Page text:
Key Largo to Key West
Includes Islamorada and Marathon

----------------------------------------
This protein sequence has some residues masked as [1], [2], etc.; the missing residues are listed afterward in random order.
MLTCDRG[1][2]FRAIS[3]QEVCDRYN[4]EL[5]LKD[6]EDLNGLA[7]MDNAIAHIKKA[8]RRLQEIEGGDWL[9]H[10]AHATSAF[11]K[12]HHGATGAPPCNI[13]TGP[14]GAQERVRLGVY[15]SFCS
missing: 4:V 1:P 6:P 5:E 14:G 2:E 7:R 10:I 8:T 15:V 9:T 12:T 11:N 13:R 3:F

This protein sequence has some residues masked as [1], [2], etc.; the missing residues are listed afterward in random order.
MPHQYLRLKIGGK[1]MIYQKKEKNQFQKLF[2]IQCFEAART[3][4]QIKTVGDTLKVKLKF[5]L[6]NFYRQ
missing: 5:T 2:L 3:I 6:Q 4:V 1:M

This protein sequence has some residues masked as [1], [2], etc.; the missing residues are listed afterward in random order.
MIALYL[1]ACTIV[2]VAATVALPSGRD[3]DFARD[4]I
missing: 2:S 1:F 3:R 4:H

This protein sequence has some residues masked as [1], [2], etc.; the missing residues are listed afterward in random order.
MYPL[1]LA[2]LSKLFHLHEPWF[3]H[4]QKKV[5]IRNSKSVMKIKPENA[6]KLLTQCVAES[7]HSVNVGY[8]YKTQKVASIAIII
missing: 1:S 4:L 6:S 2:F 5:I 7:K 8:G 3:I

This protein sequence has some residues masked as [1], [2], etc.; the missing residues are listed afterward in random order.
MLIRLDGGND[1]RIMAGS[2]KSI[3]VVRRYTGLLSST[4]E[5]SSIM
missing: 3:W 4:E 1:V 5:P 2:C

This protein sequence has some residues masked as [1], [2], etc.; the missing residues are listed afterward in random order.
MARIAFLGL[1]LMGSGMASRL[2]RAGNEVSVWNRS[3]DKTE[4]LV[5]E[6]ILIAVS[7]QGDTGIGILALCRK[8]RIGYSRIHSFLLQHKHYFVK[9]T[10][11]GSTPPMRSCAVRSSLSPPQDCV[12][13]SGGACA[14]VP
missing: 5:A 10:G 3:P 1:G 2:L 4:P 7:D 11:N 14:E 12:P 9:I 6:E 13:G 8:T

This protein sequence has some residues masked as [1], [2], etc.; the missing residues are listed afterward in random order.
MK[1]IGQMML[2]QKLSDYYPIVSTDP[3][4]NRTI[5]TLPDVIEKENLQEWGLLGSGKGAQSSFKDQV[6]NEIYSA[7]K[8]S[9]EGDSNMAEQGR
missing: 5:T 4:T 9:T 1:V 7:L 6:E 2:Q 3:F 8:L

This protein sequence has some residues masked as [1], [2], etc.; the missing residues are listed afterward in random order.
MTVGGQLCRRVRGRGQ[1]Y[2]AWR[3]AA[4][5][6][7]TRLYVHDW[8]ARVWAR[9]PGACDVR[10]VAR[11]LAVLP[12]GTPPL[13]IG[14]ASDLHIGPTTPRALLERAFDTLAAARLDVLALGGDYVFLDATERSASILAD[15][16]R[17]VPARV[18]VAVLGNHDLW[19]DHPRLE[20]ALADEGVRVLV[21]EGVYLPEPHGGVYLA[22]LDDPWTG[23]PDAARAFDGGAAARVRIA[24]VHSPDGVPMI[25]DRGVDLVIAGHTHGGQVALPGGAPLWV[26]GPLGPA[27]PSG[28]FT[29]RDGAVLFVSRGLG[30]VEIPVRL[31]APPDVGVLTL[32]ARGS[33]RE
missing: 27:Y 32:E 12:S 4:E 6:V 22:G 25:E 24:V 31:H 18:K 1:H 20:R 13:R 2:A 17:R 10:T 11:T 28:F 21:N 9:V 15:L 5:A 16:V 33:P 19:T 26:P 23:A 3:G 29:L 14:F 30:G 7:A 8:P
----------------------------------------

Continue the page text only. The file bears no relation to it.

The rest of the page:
Hello everyone! Couldn’t ask for better weather last weekend and first part of the week in the Florida Keys backcountry. Really calm conditions made it tuff for some and really good for others, depending what you where targeting. We had some fantastic days of patch reef fishing, probably releasing over 25 big groupers! Also ran in to one of the best hogfish bites of the year with daily limits caught of fish up to 6 pounds, also caught mackerel, snappers, porgies and pompano until our arms couldn’t take it any longer. The warmer calm afternoon conditions spiked up a big tarpon push throughout our area with both the fly guys and bait fisherman reporting multiple catches. Redfish, snook, tarpon, trout and many more are all available through out the Everglades National Park. Mostly every island and their adjacent flats will have some redfish lurking on them. The trick has been to get them to eat; many guides have been reporting plenty of shots and lots of refusals. Look for the potholes, moats and deeper shorelines to be holding some snook as well. Cast jerkbaits and skimmer jigs for the best action. The bays and basins east of Flamingo all the way to Key Largo are providing great action with trout, ladyfish, jacks and a few bluefish. Look for mullet muds or cloudy water, cast scented soft plastics like Berkley Gulp! under a popping cork and let the action begin. Move around if your not getting the bites, you will know pretty quickly when you are on the right mud. Don’t be surprise if your cork goes down and a big tarpon starts jumping out of the water, it’s been happening lately. The deeper channels around Flamingo are holding some tarpon and sharks. Dead bait on the bottom is a great way to hook up with one of this big fish. Redfish, snook and trout can be found in the runoffs on the lower stages of the outgoing tide. Shrimp and pilchards have been getting the job done very well.